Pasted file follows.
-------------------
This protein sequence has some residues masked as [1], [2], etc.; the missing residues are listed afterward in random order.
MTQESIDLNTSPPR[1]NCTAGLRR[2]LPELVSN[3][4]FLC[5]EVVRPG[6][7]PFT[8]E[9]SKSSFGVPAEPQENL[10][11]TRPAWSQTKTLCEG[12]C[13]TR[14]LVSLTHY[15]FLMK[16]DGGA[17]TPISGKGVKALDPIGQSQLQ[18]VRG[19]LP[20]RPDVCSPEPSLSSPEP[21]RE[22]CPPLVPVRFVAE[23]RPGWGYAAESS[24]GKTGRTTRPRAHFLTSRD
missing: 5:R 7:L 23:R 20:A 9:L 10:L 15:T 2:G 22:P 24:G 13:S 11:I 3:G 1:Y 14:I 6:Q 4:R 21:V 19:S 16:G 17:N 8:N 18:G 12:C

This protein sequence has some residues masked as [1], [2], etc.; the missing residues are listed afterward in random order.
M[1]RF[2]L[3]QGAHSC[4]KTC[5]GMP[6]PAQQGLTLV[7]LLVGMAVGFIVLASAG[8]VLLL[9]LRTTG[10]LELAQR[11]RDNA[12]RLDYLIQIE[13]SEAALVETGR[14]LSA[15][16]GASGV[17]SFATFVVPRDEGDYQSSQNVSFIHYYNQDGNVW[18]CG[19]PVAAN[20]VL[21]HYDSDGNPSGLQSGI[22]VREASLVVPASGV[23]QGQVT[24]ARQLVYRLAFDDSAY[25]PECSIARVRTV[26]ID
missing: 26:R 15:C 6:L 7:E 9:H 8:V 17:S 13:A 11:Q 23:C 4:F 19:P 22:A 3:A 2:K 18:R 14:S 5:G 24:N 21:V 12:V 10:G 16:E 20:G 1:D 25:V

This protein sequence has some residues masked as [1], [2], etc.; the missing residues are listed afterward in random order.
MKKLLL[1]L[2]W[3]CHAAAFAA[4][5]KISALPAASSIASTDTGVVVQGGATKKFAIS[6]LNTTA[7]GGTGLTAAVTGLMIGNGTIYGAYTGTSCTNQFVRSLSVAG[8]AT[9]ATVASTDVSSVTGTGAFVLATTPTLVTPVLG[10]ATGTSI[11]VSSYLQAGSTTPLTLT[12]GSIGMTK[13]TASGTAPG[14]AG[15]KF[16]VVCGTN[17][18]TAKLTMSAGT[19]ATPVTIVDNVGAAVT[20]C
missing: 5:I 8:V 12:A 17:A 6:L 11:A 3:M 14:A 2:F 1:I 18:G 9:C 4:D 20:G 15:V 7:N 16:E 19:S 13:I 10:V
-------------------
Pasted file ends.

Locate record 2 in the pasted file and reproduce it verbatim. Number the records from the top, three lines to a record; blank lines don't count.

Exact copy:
This protein sequence has some residues masked as [1], [2], etc.; the missing residues are listed afterward in random order.
M[1]RF[2]L[3]QGAHSC[4]KTC[5]GMP[6]PAQQGLTLV[7]LLVGMAVGFIVLASAG[8]VLLL[9]LRTTG[10]LELAQR[11]RDNA[12]RLDYLIQIE[13]SEAALVETGR[14]LSA[15][16]GASGV[17]SFATFVVPRDEGDYQSSQNVSFIHYYNQDGNVW[18]CG[19]PVAAN[20]VL[21]HYDSDGNPSGLQSGI[22]VREASLVVPASGV[23]QGQVT[24]ARQLVYRLAFDDSAY[25]PECSIARVRTV[26]ID
missing: 26:R 15:C 6:L 7:E 9:H 8:V 17:S 13:A 11:Q 23:C 4:F 19:P 22:A 3:A 2:K 18:R 14:S 5:G 24:N 21:V 12:V 10:G 16:E 20:G 1:D 25:V